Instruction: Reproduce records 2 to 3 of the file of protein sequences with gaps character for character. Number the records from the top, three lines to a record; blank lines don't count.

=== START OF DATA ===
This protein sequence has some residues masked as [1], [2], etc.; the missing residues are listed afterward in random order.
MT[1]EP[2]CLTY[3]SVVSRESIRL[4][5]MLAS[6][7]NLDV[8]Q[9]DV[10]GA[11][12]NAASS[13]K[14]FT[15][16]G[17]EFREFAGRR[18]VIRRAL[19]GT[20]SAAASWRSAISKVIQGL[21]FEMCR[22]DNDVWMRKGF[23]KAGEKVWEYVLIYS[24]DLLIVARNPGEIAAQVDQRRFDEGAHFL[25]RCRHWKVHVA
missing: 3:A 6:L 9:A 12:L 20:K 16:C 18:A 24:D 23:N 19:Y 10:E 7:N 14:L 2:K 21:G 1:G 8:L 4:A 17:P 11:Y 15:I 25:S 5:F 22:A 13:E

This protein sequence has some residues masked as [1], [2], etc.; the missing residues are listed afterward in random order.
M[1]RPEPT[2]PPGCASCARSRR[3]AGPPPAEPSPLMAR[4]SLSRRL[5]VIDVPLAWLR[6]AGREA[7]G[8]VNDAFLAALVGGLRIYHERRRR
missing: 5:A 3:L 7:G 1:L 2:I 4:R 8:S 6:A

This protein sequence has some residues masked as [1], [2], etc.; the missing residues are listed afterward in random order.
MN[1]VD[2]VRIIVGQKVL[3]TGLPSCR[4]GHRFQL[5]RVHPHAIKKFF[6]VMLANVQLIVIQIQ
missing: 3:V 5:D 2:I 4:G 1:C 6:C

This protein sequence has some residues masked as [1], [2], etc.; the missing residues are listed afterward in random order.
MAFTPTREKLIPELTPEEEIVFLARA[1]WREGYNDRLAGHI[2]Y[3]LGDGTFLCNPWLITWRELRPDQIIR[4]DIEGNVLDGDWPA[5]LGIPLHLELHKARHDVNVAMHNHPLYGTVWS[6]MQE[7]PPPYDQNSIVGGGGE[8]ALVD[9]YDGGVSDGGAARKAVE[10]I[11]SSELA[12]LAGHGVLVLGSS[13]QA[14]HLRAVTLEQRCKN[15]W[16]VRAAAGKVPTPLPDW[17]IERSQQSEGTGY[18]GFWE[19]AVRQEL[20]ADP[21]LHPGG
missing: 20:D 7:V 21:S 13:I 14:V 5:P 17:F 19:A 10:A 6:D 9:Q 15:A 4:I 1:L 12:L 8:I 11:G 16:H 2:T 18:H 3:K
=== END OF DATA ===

This protein sequence has some residues masked as [1], [2], etc.; the missing residues are listed afterward in random order.
M[1]RPEPT[2]PPGCASCARSRR[3]AGPPPAEPSPLMAR[4]SLSRRL[5]VIDVPLAWLR[6]AGREA[7]G[8]VNDAFLAALVGGLRIYHERRRR
missing: 5:A 3:L 7:G 1:L 2:I 4:R 8:S 6:A

This protein sequence has some residues masked as [1], [2], etc.; the missing residues are listed afterward in random order.
MN[1]VD[2]VRIIVGQKVL[3]TGLPSCR[4]GHRFQL[5]RVHPHAIKKFF[6]VMLANVQLIVIQIQ
missing: 3:V 5:D 2:I 4:G 1:C 6:C